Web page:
Hello and welcome to this issue of eContact! It has been my pleasure to serve as Guest Editor on a topic very close to my heart: music with live electronics, and especially for keyboards and live electronics, as you might guess.
The use of live electronics is not a novelty anymore but although the term “live electronics” is common currency there is still today no definitive answer as to what it means (there is still no entry in the Groves for “live electronics”) Is a tape piece a live electronic piece? Or is the playing of a tape piece live electronics? Does pressing the play button on a CD player constitute a musical activity? Or only when it’s done with a musical gesture? Does the setting up of loudspeakers constitute a musical activity? The choice between several speakers certainly amounts to an interpretation. But then again, a pianist choosing between three grand pianos for a concert makes the decision on musical grounds but certainly wouldn’t think of the task as making music, let alone interpreting the piece. But an interpreter, who may have only heard the electronics for the piece on that evening’s programme during the dress rehearsal — and in less-than-ideal circumstances, as the “sweet spot” is far from where the performer sits on stage — is this interpreter really interpreting the piece or merely the player of the piano component of the piece?
For this issue of eContact! we will define live electronics in the sense of a musician playing an instrument live on stage with some degree of interactivity between the performer and the computer. And interactivity is defined here to be more than the performer pressing the play button at the beginning of the piece. At best it’s the start of a process based on a musical decision — whether it’s a decision made “live” by a human or pre-programmed by another human and thus imitating some form of decision making.
This issue does not try to give a conclusive overview about what constitutes piano and live electronics and its definitive history. It is more of a reader: this is what it is that this we’re doing. We will hear from performers, composers, people in between and experts in some related fields like archivists and technicians. One might initially expect that interpreters and composers talk about the same thing: the music they’re bringing to life. But in fact it’s not so and an analogy from the theatre world will make that instantly clear: when two playwrights meet, they will probably talk about the writing techniques they employ and the subjects they’re writing about. When actors meet, they will talk about how they filled the character with life, how they interacted with the other actors, how they did or didn’t learn the words. To put it bluntly: when the two groups meet they will most likely talk about the food in the theatre canteen because that’s what they have most in common. Similarly composers and performers: performers typically know very little about composing, while composers try to realize an idea, sometimes regardless of the players. Which is all very well but we must realize that composers and performers are living in different worlds and performers are only slowly finding their own voices to be able to articulate what matters to them when it comes to playing with live electronics.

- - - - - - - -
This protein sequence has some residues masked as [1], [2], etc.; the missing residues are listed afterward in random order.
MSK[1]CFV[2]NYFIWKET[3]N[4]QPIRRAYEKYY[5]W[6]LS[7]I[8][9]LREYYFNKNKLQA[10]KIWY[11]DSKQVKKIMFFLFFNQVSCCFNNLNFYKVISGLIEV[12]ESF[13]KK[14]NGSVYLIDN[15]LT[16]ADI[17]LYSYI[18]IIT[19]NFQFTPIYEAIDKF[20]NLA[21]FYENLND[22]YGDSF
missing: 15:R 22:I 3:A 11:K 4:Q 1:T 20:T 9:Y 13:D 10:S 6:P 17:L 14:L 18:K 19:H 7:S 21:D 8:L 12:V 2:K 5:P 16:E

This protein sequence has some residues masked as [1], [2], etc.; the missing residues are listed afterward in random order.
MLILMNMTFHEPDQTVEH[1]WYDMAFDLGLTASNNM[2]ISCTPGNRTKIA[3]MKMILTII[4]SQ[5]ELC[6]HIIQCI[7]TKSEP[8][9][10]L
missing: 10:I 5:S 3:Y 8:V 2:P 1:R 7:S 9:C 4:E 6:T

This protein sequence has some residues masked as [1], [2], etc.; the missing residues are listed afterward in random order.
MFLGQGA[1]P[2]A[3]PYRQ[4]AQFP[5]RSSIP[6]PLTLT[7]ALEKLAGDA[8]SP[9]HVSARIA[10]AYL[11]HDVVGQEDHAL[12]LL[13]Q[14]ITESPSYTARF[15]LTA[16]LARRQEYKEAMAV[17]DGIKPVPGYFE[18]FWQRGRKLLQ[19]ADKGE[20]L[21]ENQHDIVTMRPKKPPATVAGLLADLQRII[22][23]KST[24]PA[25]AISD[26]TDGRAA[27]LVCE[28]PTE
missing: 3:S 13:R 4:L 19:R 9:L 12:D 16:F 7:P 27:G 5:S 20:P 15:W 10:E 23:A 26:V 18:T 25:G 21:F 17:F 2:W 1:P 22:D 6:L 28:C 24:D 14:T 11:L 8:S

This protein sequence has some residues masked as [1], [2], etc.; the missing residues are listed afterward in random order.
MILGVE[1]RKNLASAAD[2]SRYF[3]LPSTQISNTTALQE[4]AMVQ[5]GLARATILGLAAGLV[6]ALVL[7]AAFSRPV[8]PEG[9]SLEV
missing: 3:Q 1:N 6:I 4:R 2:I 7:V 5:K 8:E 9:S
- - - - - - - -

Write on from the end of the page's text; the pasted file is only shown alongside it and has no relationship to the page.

We’re very happy to have assembled in this issue of eContact! some of the finest interpreters of music for piano with live electronics. For me it is quite refreshing to see that my colleagues struggle with the same issues I do — and for what it’s worth, we have struggled with the same problems since the beginnings of live electronics. And although we have so much more technology readily available now it looks like not much has changed from the performer’s perspective over the years. My introductory article, “The Game Changer: Playing with electronics as soloist,” is an overview on all that’s different from “normal” performance practice in pieces for instrument and live electronics. Other pianists have also contributed articles from the performer’s perspective: Rei Nakamura’s “My Cyber Chamber Music Partner: A Project for piano, electronics and video” relates the process of creating new work in collaboration with the composer, and Sarah Nicolls offers some ideas on “Getting Started with Live Electronics.” Catherine Vickers not only writes about performing but also on her take as organizer of the Piano+ festival for piano and live electronics in “An Innovative Opportunity”. Reading these articles it is immanently clear that performers and composers talk about different subjects when they talk about making music.